In the third quarter of 2004 there were 109 thousand employee jobs less than in the third quarter of 2003. In the second quarter of 2004 the number of job losses was 119 thousand.
The private sector had 124 thousand jobs less than in the third quarter of 2003, but the number of jobs in government and care was up by 15 thousand. The increase in wage costs per employee rose slightly to 2.1 percent, according to the latest figures by Statistics Netherlands.
The seasonally corrected figures on jobs in the third quarter shows that the negative growth in employment is clearly less than in the second quarter. There were more temp jobs, which accounts for a job increase in business services by 1.1 percent.
Fewer job losses in the private sector
The private sector had 124 thousand jobs less in the third quarter of 2004 than the year before. This is a 2.3 percent decrease. In the second quarter the year-on-year decrease was 148 thousand jobs. Negative job growth was reduced especially in financial and business services.
The largest drop in employment was the 4.6 percent observed in construction. Dutch manufacturing saw a job decrease of 3.5 percent. Job losses in financial services and business services were relatively small, with 0.7 and 1.3 percent respectively.
Growth slowing down in care and education, negative growth in government
Dutch health care, welfare and education were the only branches in the third quarter that still had positive year-on-year growth in jobs. Care had 20 thousand and education 4 thousand more jobs than in the third quarter of 2003. The growth rate is levelling off though, because in 2003 the number of jobs increased by 57 in care and 14 thousand jobs in education. The many years of positive growth in the number of government jobs ended at the start of 2004. In the third quarter there were 9 thousand jobs less than the year before.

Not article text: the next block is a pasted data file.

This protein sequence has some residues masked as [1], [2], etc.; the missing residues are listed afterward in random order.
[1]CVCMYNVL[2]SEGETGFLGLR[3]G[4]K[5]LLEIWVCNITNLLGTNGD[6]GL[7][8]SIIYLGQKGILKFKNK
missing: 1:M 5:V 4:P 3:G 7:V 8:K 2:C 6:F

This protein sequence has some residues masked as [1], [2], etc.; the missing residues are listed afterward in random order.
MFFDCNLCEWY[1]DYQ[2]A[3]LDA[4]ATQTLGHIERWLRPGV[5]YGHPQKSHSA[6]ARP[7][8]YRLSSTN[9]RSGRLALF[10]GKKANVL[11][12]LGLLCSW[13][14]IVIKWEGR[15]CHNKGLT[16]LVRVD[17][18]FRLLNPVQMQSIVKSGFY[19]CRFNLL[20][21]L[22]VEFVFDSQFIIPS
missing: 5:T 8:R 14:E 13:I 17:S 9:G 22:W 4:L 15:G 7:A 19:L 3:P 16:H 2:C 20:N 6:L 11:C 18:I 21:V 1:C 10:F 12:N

Employment in full-time jobs slowing down less
Employment in full-time job equivalents was down by 1.7 percent in the third quarter of 2004. This is not as fast as in previous quarters. However, the loss in employment is greater in fulltime equivalents than it is in jobs. This is because branches with many part-time workers, such as care, are doing better than branches with few part-time workers.
After years of stagnation, labour productivity increased strongly, due to the continuous decrease in labour volume and the modest recovery of production.
More temp jobs reduces quarter-on-quarter job losses
In the third quarter of 2004 there were 13 thousand jobs less than in the second quarter. This decrease is not as big as in the previous quarter. Because there were more temp jobs, business services saw jobs in the branch switch from a 0.4 percent decreases into a 1.1 percent increase. The remarkable job increase in the temporary job agencies branch signals that the economic recovery increases demand for labour in a number of enterprises. Employers currently meet this demand by using the temp agencies.
Wage costs up slightly due to higher premiums
Dutch wage costs per working year increased by 2.1 percent on the third quarter of 2003. The increase is slightly higher than in the previous quarter because of the rise in premiums payable under the Industrial Disablement Act (WAO). In 2002 the wage cost increase was 6.2 percent while in 2003 it was 3.9 percent.
There is not much difference in the wage cost increase between the branches of industry. The sector hotels and restaurants had the lowest wage cost increase with 1.0 percent, financial institutions the highest with 3.1 percent.
The main cause for the lower wage cost increases is the moderate wage increase in collectively negotiated wages (CAO). In the third quarter of 2004, the CAO wages rose by 1.1 percent, compared to the average wage increases of 3.7 percent in 2002 and 2.8 percent in 2003.
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